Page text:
Quantum Mechanics is wrought with concepts so strange that it is not enough to call them unintuitive; rather, these concepts violate intuitions. One such concept is that of wave-particle duality. When thinking about such objects as electrons or atoms, it seems natural to imagine tiny particles that some very tiny men might be able to play baseball with. Likewise, when thinking about waves, one might imagine water or sound waves that come and go in an ethereal sense. It doesn’t make sense to think about a vague “wave” as having the property of mass, or a particle as having the property of wavelength. Light, which had been established to be an electromagnetic wave before the start of the twentieth century, was the first victim of the bizarre idea that objects in the world have dual nature. Planck first suggested that light comes in discrete packets of energy in order to accurately model the relationship between the intensity versus frequency of electromagnetic emission by blackbodies. However, Planck feared the philosophical conclusions of his formulation of light as packets or particles of energy. He chose rather “to believe the packages of energy arise not from the properties of the light waves themselves but rather from the internal properties of atoms which can emit and absorb radiation only in certain discrete quantities (Gamow 22).” Everyone interested in the universe must ultimately face the logical consequence of Planck’s formulation, since the existence of these “light particles”, or photons, has been confirmed by experiments like the Photoelectric Effect. In the Photoelectric Effect, the kinetic energy of electrons kicked off of metal by light depends on the frequency of the incoming light rather than intensity. This suggests that light comes in quantized packets that hit electrons with energy that is proportional to frequency. Intensity would be related to the number of these packets, thus not affecting the kinetic energy of individual electrons. This result among others shows that there is strong evidence that light has both wave and particle nature. It is hard enough to accept the dual nature of light, but even more counterintuitive is that all physical objects have the same dual nature. After Bohr derived the radius of the quantized orbits of the electrons in the hydrogen atom from Maupertuis’ principle of least action together with Planck’s constant, de Broglie saw the opportunity to apply the idea of wave-particle duality to electrons. If the electrons in hydrogen were accompanied by waves, the circumference of the orbit would have to be an integer multiple of wavelength to avoid the electron interfering with itself out of existence. Assigning electrons and other massive particles a wavelength inversely proportional to momentum means that these “particles” should theoretically show the diffraction patterns normally characteristic of waves. Sir George Thomson, G Davisson, and LH Germer observed these diffraction patterns in perfect agreement with de Broglie’s wavelength using X-Ray spectroscopy. The experimental verification of the de Broglie wavelength is perhaps more troubling than the results of the Photoelectric Effect. Understanding light as an electromagnetic wave that comes in localized packets of energy is much easier than understanding an electron as a packet of some sort of wave. The central philosophical implication of wave-particle duality seems to be that there is fundamentally no such object as a particle in the universe. The waves that describe such objects as electrons localize and behave like particles in most experimental set-ups, but the electrons themselves are not actually physical particles.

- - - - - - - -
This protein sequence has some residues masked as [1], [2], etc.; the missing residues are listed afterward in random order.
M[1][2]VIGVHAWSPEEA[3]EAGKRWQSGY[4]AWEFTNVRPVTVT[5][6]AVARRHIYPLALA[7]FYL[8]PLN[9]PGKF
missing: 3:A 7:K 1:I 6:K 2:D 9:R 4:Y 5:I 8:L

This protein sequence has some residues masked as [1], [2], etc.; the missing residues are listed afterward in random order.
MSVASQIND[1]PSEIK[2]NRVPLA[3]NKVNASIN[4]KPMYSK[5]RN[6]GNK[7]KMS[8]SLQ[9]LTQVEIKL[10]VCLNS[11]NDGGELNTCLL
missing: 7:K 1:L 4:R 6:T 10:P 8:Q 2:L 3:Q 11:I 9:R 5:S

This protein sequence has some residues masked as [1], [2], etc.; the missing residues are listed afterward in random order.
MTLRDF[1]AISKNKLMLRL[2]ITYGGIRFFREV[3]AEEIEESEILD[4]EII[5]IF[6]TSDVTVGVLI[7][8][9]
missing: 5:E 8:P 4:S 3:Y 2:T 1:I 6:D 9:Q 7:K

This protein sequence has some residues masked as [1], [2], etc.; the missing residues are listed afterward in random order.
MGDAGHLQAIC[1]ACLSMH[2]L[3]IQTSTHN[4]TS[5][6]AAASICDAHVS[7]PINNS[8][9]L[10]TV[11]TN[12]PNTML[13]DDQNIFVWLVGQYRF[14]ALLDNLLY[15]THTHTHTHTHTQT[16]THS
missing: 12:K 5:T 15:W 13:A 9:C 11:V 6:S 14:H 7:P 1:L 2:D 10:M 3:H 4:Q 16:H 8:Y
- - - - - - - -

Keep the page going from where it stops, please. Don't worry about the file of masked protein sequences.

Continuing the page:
Another violation of ordinary intuition comes from Heisenberg’s uncertainty principle, which states that one’s uncertainty in momentum multiplied by the uncertainty in position must be greater than or equal to a number on the order of Planck’s constant. That means there is a limit to how accurately one can know the position and momentum of an object. This principle makes even less sense than the last, since one learns in introductory calculus that given the initial conditions and acceleration of a particle, one can find its precise velocity (thus momentum) as well as its precise position. For example, one should be able to say with confidence that someone sitting on the couch watching the Super Bowl has no momentum with a precisely defined center of mass. Heisenberg’s uncertainty principle dictates that this measurement cannot physically be made with perfect accuracy. However, the numerical smallness of Planck’s constant ensures that the uncertainty in both position and momentum of high-mass every-day objects can be negligible. While the uncertainty principle does not make sense in the context of Classical Physics, it is well understood with the mathematical description of Quantum Mechanics. The mathematical structure of Quantum Mechanics has two main components: The first is that at every moment in time, a vector in so-called Hilbert space describes the state of a system; and secondly, observable quantities correspond to operators on Hilbert space (Woit 32). Heisenberg’s uncertainty principle comes from the fact that the position and momentum operators on Hilbert space do not commute, so one cannot obtain well-defined values for both position and momentum simultaneously (Woit 32). Since the mathematical tools of Quantum Mechanics can be used to predict phenomena with frightening accuracy, it is reasonable to accept Heisenberg’s uncertainty principle based on its mathematical necessity alone. As Professor Tim Gay once told me, “shut up and calculate.” By that, he meant that a mathematical model of phenomena in the universe is justified insofar as it is accurate. In this sense, Heisenberg’s uncertainty principle is well justified. However, for those who like to think about the philosophical consequences of the physical laws that describe the world, calculation might not be enough. In this case, it might be useful to think about what it means to measure observable quantities. Whenever a quantity of a system is observed, the system is changed in some way. For example, when one observes the light of the stars, the photons are blocked from their rightful path by one’s retina. Notice that by this logic, the earth itself is an instrument that measures the light of stars. This is an important point, since an “observer” does not have to be a conscious human being. So, Heisenberg’s uncertainty principle can be seen as the result of the fact that any measurement disturbs a system. Quantum mechanical systems are inherently the most sensitive, so it is in this arena that one can find the minimum amount that a system can be disturbed by measurement. This means that no matter how sensitive the equipment, there is an inherent uncertainty in observed nature. This uncertainty can be formulated in different ways, but one of these ways has to do with the close relationship between uncertainty in position and uncertainty in momentum. In the limit that uncertainty is minimized, disturbing a system in order to learn more about position will result in learning less about momentum and visa-versa. This is the basis for Heisenberg’s uncertainty relation.